Youth learns naked truth of work-study Job in nude bar puts graduation in jeopardy

December 29, 1992|By Knight-Ridder Newspapers

FORT LAUDERDALE, Fla. -- Dino Magazzeni failed hi work-study class this semester, not because he didn't put in his hours, but because of his job.

The senior at Coconut Creek High School works as a bar helper at Thee Dollhouse III, a nude bar in Pompano Beach. That is unacceptable, school officials say.

Teachers are required to visit students' work sites, but school officials have balked at making Mr. Magazzeni's teacher, Peggy Stevenson, stop by his place of employment.

"What if someone goes by and sees her car in the parking lot?" asked Coconut Creek High School Principal Ronald Wilhoit.

Mr. Magazzeni, who lives in North Lauderdale, is among 800 students in the Broward County public school system's Distributive Cooperative Education program, which teaches employment skills and allows students to leave school early to work at fast-food restaurants, movie theaters, offices and other jobs -- but not nude bars.

School officials refused to give Mr. Magazzeni credit and told the aspiring bartender that he should look for another job. Mr. Magazzeni wasn't allowed to wrestle this semester because the failing grade put his grade-point average at a low D.

Mr. Magazzeni, 18, argues that he has been around this type of environment for years: His mother is "house mom" at the bar and takes care of the dancers. His sister is a waitress there. His brother-in-law is a general manager with the company. As a "bar back," Mr. Magazzeni keeps the bar stocked and helps waitresses. He is 18, so no law prohibits him from working there.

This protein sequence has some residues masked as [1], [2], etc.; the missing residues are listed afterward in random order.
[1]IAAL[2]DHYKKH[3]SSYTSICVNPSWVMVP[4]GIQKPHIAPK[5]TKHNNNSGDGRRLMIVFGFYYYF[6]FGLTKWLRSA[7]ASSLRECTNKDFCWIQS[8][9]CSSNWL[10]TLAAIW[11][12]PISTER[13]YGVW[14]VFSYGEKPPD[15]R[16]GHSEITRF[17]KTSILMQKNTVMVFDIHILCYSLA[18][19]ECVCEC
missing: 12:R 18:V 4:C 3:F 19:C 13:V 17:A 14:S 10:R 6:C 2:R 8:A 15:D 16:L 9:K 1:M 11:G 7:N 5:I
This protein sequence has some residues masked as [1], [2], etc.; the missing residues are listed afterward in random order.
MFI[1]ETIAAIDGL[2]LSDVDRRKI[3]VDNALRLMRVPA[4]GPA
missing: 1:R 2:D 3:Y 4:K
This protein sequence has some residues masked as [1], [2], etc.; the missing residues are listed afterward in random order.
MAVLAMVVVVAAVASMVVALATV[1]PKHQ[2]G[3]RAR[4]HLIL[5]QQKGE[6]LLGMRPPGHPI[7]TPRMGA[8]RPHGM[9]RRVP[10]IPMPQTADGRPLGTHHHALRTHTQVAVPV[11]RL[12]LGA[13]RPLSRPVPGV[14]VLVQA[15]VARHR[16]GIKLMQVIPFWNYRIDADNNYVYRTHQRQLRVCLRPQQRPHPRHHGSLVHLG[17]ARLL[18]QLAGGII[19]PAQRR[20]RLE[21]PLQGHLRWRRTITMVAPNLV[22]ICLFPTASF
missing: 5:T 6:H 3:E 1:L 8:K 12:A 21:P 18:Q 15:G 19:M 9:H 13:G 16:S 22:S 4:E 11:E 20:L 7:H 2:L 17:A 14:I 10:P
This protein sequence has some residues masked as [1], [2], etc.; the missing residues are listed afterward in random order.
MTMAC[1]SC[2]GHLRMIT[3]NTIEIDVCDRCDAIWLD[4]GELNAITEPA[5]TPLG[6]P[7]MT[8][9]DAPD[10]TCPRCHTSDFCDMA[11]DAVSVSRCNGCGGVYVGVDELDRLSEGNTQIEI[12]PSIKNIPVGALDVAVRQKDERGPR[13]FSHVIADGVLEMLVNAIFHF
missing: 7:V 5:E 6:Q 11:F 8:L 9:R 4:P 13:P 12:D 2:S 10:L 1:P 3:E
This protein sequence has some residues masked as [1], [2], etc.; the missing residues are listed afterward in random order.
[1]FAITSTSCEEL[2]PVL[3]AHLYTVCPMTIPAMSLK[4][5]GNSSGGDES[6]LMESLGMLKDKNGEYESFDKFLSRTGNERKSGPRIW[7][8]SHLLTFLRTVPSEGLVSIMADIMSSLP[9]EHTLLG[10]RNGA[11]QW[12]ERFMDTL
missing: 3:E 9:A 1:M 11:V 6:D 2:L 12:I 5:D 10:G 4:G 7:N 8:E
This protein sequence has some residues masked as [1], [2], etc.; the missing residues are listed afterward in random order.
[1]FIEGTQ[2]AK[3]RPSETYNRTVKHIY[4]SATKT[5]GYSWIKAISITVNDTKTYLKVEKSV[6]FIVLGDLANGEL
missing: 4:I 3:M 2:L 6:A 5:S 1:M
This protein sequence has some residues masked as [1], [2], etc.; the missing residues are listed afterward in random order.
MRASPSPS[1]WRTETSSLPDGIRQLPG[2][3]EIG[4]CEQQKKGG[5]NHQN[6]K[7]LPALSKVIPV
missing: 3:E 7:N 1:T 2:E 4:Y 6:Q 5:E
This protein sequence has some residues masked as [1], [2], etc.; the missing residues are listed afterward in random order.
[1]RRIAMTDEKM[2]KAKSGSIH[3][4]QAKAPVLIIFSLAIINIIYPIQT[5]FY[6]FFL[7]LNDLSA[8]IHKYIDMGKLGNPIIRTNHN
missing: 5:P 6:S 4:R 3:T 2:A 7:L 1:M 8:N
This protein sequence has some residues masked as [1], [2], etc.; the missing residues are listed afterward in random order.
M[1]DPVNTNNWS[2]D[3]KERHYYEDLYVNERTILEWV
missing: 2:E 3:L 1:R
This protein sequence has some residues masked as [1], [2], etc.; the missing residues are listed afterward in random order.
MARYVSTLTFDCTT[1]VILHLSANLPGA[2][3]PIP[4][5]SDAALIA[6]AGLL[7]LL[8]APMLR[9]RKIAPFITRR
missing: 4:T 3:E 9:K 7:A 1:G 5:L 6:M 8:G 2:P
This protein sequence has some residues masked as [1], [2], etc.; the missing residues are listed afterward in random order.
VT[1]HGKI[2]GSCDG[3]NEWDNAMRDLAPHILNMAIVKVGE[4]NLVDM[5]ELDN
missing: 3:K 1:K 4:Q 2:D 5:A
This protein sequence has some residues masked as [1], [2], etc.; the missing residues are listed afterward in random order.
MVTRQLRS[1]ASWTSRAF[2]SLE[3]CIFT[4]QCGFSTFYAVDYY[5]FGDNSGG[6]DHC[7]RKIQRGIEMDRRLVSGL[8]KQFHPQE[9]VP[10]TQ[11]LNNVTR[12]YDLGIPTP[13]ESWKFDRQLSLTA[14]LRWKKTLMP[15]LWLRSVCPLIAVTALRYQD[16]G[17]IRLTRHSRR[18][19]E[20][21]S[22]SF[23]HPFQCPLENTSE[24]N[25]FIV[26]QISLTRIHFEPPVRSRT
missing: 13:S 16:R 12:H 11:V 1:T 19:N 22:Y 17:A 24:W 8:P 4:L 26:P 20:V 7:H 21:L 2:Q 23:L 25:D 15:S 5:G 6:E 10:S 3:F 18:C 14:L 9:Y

"I think this whole thing is crazy," said Cathy Magazzeni, Dino's mother. "He should be able to work wherever he wants."

Although Mr. Magazzeni's situation is unusual, it's not the first time the school system has refused to give credit for a job deemed unacceptable. A girl listed Thee Dollhouse III as her place of employment last year when she tried to get into a night program for dropouts at Plantation High School, said the school's principal, William Milano. She was not admitted.

The Magazzenis want to fight the school system's ruling because Dino has enjoyed working at Thee Dollhouse III for the past six months and expects to get better pay and hours with time. But they don't want to risk his missing graduation in June, so he has agreed to look for another job.

"They're being very un-open-minded about this," he said. "I mean, this is the '90s."

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